09/05/06 : Zharkent 72 km
09/05/07 : Treed Hollow Camp 82 km
09/05/08 : Saryozek 127 km
Leaving China took a half a day because the Chinese closed the border for a two hour lunch break, and took an extended interest in our passports and driving licenses. We were bussed 1 km across the border and the security and procedures reminded one that this used to be a major border crossing between Mao’s China and Stalin’s Soviet Union. However, entering Kazakhstan was simple and hassle-free for us because, unlike everyone else’s luggage, our bikes with their panniers were not X-rayed and inspected.
The changes seen crossing the border are amazing:
- A quieter and slower culture in Kazakhstan replaces the noise and hustle-bustle of China;
- Wayne Gretzy and John Deere farm equipment replace Norman Bethune as Canadian icons;
- The population density is drastically lower;
- The four lane freeway changes into a country lane;
- Intensively cultivated land changes into open pasture;
- The Chinese concrete architecture gives way to small single wooden dwellings with old Ladas parked outside;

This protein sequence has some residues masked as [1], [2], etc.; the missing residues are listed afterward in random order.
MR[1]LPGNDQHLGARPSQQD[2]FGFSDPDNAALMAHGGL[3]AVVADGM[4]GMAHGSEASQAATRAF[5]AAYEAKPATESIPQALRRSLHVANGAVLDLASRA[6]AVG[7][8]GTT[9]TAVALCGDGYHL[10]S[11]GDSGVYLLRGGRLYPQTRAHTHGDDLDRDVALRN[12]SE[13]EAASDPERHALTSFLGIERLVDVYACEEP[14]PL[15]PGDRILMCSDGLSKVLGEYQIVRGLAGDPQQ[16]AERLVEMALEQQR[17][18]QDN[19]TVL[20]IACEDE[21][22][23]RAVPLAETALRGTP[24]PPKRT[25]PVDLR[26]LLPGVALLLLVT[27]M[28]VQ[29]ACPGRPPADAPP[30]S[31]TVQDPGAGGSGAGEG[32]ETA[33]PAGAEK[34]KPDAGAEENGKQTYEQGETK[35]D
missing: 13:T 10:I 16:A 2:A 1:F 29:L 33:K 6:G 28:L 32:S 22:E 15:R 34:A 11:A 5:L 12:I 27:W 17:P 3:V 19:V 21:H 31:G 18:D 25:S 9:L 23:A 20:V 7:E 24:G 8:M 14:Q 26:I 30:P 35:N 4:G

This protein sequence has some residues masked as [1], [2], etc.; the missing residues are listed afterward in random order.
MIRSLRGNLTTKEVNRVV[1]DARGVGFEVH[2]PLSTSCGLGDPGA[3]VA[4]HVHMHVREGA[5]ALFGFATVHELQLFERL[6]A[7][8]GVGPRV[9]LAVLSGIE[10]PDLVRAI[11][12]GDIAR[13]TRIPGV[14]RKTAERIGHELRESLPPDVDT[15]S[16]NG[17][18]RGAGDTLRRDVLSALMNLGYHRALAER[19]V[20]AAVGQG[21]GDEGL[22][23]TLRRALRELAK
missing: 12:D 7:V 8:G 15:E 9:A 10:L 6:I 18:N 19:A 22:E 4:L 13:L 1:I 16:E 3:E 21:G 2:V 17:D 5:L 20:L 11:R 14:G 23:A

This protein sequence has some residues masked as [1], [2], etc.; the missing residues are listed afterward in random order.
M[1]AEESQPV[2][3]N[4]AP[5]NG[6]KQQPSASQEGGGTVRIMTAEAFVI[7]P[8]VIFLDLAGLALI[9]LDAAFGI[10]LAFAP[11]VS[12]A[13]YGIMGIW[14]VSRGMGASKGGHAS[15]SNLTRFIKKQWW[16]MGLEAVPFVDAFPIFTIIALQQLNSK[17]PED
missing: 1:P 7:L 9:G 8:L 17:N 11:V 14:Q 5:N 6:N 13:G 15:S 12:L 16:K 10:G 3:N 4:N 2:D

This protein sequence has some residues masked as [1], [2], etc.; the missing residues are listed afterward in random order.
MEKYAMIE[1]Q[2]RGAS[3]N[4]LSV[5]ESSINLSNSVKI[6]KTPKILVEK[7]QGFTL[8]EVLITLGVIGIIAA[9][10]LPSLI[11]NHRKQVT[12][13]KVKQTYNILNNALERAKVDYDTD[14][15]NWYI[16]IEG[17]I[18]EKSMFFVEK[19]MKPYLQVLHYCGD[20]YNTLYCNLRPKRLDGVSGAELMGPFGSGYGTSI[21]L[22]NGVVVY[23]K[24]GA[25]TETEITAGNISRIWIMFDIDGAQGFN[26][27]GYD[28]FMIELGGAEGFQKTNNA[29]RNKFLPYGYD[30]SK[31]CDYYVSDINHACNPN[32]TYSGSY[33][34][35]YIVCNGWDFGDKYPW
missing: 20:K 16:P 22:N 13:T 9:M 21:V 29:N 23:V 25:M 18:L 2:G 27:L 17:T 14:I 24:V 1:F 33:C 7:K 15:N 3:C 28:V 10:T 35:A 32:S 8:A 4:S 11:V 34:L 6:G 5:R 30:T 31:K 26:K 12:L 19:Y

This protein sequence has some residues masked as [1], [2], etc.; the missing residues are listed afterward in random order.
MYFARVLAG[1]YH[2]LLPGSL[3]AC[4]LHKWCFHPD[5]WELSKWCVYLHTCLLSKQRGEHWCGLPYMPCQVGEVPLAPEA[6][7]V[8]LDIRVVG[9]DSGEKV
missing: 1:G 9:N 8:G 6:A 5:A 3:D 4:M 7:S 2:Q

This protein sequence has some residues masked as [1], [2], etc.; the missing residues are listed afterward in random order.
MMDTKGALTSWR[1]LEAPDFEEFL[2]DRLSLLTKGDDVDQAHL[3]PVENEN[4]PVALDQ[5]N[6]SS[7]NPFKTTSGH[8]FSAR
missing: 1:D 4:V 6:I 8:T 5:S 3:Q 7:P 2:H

- Knives and forks replace chopsticks;
- Beer comes served cold in a half litre beer glass, not warm in single shot glasses;
- Towns are no longer huge construction projects visible from 10 km away;
- Places to have picnics and food for picnics became easily available;
- The cost of food and lodging has doubled.
In many ways we felt we had entered Europe, even though the Urals are still several time zones away.
The biggest effect for us is that we are no longer instant celebrities. We can walk around town and nobody seems to notice us, although offers of help are forthcoming when required. We enjoy the relaxed atmosphere, although we could do without our hotel having no water until 9:00 pm. Leaving a country where every car, motorbike, and truck that passes you by law must honk its horn is a great relief.
Unfortunately, internet access is less available as huge internet cafes open 24 hrs a day and catering to chain smoking game addicts have disappeared. These are replaced by a few internet rooms with poor bandwidth.
We chose a northerly route to Almaty. We have been on this route for two days. Both days began in wide open valleys took us through mountain passes with scenery not unlike parts of Yorkshire, then back to the open valley for supper and bed. Mornings are cold, and we suffer strong winds in the afternoon, but the bike ride is beautiful. Someday we must come back to rural Kazakhstan to ride horses in these mountains.